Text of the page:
However, some medical conditions may contraindicate the use of certain dietary supplements, such as patients with hypertension taking dietary supplements that may increase blood pressure. There may also be times in the lifecycle such as pregnancy, lactation, or infancy where supplement use may be contraindicated. It is also essential to consider food, drug, or plant allergies prior to dietary supplement use. It is of critical importance to recognize that many dietary supplements can mimic, magnify, or oppose the use of prescription drugs, and thus anyone taking prescription medication on regular basis should have their dietary supplement regimen evaluated for potential drug-nutrient interactions. Accordingly, when a persons medical history changes (a condition is resolved, or a new condition develops), or their prescription medications change (a medication is discontinued, or a new medication is prescribed), so too should their dietary supplementation regimen be reevaluated for safety. Given that dietary supplements can have a broad range of biological activity, it is essential to have a qualified practitioner evaluate any dietary supplement regimen for safety and to monitor supplementation on an ongoing basis to avoid any potential toxicity. Under the supervision of a qualified practitioner, dietary supplementation can be safe and effective for the treatment of specific conditions.
It is essential to keep safety and efficacy of dietary modification and dietary supplement use in mind. It is best for the individual to make an informed decision as to which complementary therapies they choose to integrate into conventional care. It is best that this be done in an atmosphere of shared decision-making between the patient and health care provider(s).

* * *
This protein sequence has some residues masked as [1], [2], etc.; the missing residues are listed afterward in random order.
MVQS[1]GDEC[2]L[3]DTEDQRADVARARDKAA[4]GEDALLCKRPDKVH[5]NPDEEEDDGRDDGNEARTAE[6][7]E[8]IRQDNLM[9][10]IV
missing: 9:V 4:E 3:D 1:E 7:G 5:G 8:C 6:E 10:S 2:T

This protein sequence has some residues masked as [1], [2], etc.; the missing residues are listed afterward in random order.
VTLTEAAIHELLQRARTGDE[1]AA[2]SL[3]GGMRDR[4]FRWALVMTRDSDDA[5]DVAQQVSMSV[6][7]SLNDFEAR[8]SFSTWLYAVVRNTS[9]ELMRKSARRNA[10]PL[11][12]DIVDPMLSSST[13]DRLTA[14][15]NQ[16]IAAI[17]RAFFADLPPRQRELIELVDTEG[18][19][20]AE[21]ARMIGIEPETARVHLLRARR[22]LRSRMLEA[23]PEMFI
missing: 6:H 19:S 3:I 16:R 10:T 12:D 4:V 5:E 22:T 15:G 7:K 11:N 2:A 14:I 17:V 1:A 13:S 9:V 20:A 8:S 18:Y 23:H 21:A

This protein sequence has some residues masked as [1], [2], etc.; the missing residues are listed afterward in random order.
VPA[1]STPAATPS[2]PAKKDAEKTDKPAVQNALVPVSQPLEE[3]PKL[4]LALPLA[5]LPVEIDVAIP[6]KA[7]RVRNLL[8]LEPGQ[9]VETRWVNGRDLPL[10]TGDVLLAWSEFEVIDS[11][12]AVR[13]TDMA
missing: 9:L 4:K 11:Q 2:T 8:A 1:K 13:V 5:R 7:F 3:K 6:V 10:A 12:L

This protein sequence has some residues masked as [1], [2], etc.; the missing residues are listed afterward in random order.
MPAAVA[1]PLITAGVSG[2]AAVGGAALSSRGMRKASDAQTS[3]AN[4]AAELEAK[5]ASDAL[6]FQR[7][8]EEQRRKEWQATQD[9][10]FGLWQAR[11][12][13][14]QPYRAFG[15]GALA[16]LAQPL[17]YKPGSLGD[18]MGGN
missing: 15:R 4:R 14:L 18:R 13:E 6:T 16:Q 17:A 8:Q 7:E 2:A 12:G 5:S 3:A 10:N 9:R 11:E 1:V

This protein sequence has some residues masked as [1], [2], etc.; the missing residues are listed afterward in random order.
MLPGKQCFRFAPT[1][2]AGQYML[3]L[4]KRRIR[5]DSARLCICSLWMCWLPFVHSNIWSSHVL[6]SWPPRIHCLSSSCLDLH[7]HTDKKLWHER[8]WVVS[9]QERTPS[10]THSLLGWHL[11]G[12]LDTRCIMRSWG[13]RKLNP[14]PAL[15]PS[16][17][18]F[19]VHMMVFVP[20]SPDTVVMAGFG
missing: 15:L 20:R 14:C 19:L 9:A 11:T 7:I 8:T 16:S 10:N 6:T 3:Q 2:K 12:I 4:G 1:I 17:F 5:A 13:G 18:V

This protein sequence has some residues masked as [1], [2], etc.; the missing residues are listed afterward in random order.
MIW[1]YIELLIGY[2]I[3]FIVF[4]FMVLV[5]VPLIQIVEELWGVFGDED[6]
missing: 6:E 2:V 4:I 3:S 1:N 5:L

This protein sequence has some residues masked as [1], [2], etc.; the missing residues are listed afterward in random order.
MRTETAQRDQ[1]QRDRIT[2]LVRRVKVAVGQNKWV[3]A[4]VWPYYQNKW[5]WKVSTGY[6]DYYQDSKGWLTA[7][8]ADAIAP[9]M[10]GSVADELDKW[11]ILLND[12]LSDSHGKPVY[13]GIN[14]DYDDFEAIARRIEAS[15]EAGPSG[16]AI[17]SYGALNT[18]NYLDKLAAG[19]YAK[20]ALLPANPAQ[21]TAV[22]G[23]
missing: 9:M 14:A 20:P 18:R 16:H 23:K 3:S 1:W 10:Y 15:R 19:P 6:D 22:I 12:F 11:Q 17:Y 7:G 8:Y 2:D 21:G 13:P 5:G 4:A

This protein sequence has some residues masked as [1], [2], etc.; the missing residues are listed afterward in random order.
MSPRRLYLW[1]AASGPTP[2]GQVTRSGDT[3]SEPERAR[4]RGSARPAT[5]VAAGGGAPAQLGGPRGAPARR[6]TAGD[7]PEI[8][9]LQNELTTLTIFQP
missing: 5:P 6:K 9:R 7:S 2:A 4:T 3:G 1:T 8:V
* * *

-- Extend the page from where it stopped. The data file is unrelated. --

Other Modalities That Work Well With Nutritional Therapy
No research has been done in this area yet, but many nutritionists find that other modalities complement nutrition therapy. Humans do not eat merely for sustenance or make food choices primarily for health reasons. Food habits and dietary intake are influenced by social, environmental, emotional, psychological, cultural, and economic factors and stresses. Degree of health and functioning also impacts food choices and dietary intake. As such, it is reasonable to assume that modalities that improve quality of life, enhance well being, and reduce symptoms might favorably impact food habits and nutritional intake. Examples include relaxation therapies such as massage, meditation, hypnosis, or visualization utilized by the cancer patient to reduce stress, pain and anxiety, which may offer the dual benefit of improving appetite and dietary intake to complement the nutrition therapy to promote weight gain. Tai-chi or yoga may help to reduce elevated blood pressure and complement the nutrition therapy for hypertension. Acupuncture to reduce symptoms of nausea, pain, or irritable bowel syndrome may complement the nutrition therapy for those conditions in a desirable additive effect.